Flashcards in Hypothesis Testing Deck (23):

1

## What are you asking when you do Hypothesis Testing?

### Is the hypothesis supported by facts (empirical data)?

2

## What is a Hypothesis?

### A prediction about the relationship between 2 variables that asserts that changes in the measure of an independent variable will correspond to changes in the measure of a dependent variable.

3

## We almost always test hypotheses using...

###
...sample data.

--> Draw conclusions about the population based on sample statistics

--> Therefore, always possible that any finding is due to sampling error

4

## Are the findings regarding our hypothesis "real" or due to sampling error?

###
-Is there a "statistically significant" finding?

-Therefore, also referred to as "significance testing"

5

## What is the Research Hypothesis?

###
H1

-Typically predicts relationships or "differences"

6

## What is the Null Hypothesis?

###
H0

-Predicts "no relationship" or "no difference"

-Can usually create by inserting "not" into a correctly worded research hypothesis

7

## What do we test in Science?

### The Null Hypothesis

8

## What is a Non-directional research hypothesis?

###
-"There was an effect"

-"There is a difference"

9

## What is a Directional research hypothesis?

### Specifies the direction of the difference (greater or smaller) from the H0

10

## What are the four main steps for Testing a Hypothesis?

###
1. State the null & research hypotheses

2. Set the criteria for a decision [Alpha, critical regions for particular test statistic]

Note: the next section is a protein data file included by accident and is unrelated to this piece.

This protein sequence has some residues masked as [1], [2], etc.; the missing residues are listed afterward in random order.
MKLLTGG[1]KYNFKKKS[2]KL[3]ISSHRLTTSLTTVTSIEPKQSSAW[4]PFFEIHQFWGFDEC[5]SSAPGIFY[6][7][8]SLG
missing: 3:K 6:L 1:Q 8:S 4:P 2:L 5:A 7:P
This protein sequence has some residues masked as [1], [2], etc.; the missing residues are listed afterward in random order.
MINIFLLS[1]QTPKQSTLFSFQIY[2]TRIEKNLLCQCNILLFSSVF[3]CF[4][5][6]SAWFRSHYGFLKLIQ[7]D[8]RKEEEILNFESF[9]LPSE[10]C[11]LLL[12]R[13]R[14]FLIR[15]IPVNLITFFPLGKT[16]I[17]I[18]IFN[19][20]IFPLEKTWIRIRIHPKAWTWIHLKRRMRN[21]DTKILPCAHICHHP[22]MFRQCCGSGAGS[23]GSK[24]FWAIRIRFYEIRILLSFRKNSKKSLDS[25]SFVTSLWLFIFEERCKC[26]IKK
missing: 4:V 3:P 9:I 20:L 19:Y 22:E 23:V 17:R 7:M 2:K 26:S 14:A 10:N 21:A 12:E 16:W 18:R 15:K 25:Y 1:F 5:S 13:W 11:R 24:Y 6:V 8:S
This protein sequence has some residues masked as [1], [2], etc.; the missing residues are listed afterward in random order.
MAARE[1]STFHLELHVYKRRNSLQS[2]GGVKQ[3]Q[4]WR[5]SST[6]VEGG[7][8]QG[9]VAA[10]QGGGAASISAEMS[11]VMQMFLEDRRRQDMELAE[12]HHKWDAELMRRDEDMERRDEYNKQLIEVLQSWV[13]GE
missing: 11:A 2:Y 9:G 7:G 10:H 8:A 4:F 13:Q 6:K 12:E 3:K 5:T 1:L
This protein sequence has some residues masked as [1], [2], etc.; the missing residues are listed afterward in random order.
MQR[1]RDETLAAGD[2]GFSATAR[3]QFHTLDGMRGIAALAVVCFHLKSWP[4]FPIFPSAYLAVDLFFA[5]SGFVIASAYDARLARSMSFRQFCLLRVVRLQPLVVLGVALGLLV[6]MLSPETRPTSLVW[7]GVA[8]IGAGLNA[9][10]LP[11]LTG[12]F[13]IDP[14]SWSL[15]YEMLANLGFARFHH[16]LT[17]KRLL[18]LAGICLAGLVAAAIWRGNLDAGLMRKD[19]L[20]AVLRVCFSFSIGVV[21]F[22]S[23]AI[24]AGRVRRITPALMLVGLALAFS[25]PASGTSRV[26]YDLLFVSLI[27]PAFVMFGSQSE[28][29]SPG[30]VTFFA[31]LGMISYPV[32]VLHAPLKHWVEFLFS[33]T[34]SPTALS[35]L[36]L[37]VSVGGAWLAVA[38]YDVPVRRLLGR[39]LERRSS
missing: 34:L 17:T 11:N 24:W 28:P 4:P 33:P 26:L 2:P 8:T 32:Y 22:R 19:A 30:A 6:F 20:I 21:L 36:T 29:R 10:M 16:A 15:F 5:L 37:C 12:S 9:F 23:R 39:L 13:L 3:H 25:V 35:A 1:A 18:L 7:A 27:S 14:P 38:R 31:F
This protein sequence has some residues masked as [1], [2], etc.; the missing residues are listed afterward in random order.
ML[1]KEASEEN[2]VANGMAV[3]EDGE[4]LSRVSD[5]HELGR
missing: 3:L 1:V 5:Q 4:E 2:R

3. Compute a "test statistic"

4. Make a decision

11

## What is a "test statistic"?

### A measure of how different finding is from what is expected under the null hypothesis.

12

## How do you make a decision while testing a hypothesis?

###
REJECT or FAIL TO REJECT the null hypothesis

--> We cannot "prove" the null hypothesis (always some non-zero chance we are incorrect)

13

## What is the Z-distribution?

###
-Just a special case of the normal distribution

-Idealized mean of 0 and S.D. of 1

-Allows us to use a corresponding z-table to look up critical values

14

## What are the Common Critical Z-scores?

###
1.65 = 90% CL

1.97 = 95% CL

2.58 = 99% CL

15

## In what situations do you use Single Sample Hypothesis Testing?

###
Situations where:

-There is a single sample and population

-Level of measurement of DV is interval-ratio

-There are known population values (u and o) of the variable to which we compare the man of the sample

--> Rare but not unheard of (ACT or IQ scores, census data, etc.)

16

## What is the critical region?

### It consists of areas under the sampling distribution (assuming null is true) that include unlikely sample outcomes.

17

## What value establishes the critical region?

### Z

18

## What is the size of the critical region reported as?

### Alpha - the most common alpha level is 0.05

19

## What does computing the sample Z statistic tell us?

### What are the odds of obtaining a difference in means this big if in fact there was no difference

20

## What is solving the equation for Z score equivalents called?

### Computing the test statistic (a.k.a. "Z (obtained)")

21

## When is H0 rejected?

###
If the test statistic falls in the critical region

-Reject H0 = support research hypothesis

22

## What if the test statistic does not fall in the critical region?

###
We fail to reject H0.

We don't "accept" or "prove" H0.

23